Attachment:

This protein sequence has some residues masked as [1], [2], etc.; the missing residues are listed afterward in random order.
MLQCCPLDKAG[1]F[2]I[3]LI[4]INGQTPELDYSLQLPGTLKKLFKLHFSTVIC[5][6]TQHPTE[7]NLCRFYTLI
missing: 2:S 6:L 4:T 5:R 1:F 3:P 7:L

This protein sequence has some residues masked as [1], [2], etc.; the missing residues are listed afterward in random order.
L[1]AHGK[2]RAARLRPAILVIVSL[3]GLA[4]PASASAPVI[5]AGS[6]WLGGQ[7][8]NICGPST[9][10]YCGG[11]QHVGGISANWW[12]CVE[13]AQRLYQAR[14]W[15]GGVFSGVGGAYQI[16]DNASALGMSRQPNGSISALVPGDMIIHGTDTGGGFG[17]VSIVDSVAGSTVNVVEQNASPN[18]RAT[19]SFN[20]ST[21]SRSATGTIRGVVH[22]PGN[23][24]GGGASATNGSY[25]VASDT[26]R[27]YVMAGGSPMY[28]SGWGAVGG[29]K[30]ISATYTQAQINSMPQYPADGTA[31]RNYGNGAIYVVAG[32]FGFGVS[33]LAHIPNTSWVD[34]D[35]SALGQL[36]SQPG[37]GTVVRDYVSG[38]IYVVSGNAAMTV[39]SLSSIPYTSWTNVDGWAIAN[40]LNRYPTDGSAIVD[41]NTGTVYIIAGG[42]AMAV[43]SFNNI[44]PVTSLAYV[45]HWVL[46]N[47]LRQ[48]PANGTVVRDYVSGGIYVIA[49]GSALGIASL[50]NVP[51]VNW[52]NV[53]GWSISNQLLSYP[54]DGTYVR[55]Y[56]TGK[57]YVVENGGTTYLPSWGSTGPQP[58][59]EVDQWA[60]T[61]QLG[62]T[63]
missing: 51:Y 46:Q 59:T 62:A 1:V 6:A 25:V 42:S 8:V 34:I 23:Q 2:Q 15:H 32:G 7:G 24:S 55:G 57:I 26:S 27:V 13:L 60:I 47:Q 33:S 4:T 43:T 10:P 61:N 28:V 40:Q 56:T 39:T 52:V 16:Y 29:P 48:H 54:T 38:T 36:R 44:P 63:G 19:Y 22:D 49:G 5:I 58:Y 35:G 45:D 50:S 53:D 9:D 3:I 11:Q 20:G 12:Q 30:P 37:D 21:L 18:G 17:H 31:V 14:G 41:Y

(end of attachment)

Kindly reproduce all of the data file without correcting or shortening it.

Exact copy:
This protein sequence has some residues masked as [1], [2], etc.; the missing residues are listed afterward in random order.
MLQCCPLDKAG[1]F[2]I[3]LI[4]INGQTPELDYSLQLPGTLKKLFKLHFSTVIC[5][6]TQHPTE[7]NLCRFYTLI
missing: 2:S 6:L 4:T 5:R 1:F 3:P 7:L

This protein sequence has some residues masked as [1], [2], etc.; the missing residues are listed afterward in random order.
L[1]AHGK[2]RAARLRPAILVIVSL[3]GLA[4]PASASAPVI[5]AGS[6]WLGGQ[7][8]NICGPST[9][10]YCGG[11]QHVGGISANWW[12]CVE[13]AQRLYQAR[14]W[15]GGVFSGVGGAYQI[16]DNASALGMSRQPNGSISALVPGDMIIHGTDTGGGFG[17]VSIVDSVAGSTVNVVEQNASPN[18]RAT[19]SFN[20]ST[21]SRSATGTIRGVVH[22]PGN[23][24]GGGASATNGSY[25]VASDT[26]R[27]YVMAGGSPMY[28]SGWGAVGG[29]K[30]ISATYTQAQINSMPQYPADGTA[31]RNYGNGAIYVVAG[32]FGFGVS[33]LAHIPNTSWVD[34]D[35]SALGQL[36]SQPG[37]GTVVRDYVSG[38]IYVVSGNAAMTV[39]SLSSIPYTSWTNVDGWAIAN[40]LNRYPTDGSAIVD[41]NTGTVYIIAGG[42]AMAV[43]SFNNI[44]PVTSLAYV[45]HWVL[46]N[47]LRQ[48]PANGTVVRDYVSGGIYVIA[49]GSALGIASL[50]NVP[51]VNW[52]NV[53]GWSISNQLLSYP[54]DGTYVR[55]Y[56]TGK[57]YVVENGGTTYLPSWGSTGPQP[58][59]EVDQWA[60]T[61]QLG[62]T[63]
missing: 51:Y 46:Q 59:T 62:A 1:V 6:A 25:V 42:S 8:V 34:I 23:Q 2:Q 15:H 32:G 7:G 24:S 55:G 57:I 26:S 27:V 13:L 60:I 47:Q 33:S 4:T 43:T 10:P 61:N 28:V 40:Q 56:T 39:T 52:V 16:Y 29:P 48:H 54:T 38:T 36:R 44:P 63:G 19:Y 22:D 49:G 5:I 58:Y 35:G 45:D 50:S 53:D 9:D 3:I 11:Q 20:G 12:Q 30:P 37:D 21:L 18:G 17:H 31:V 14:G 41:Y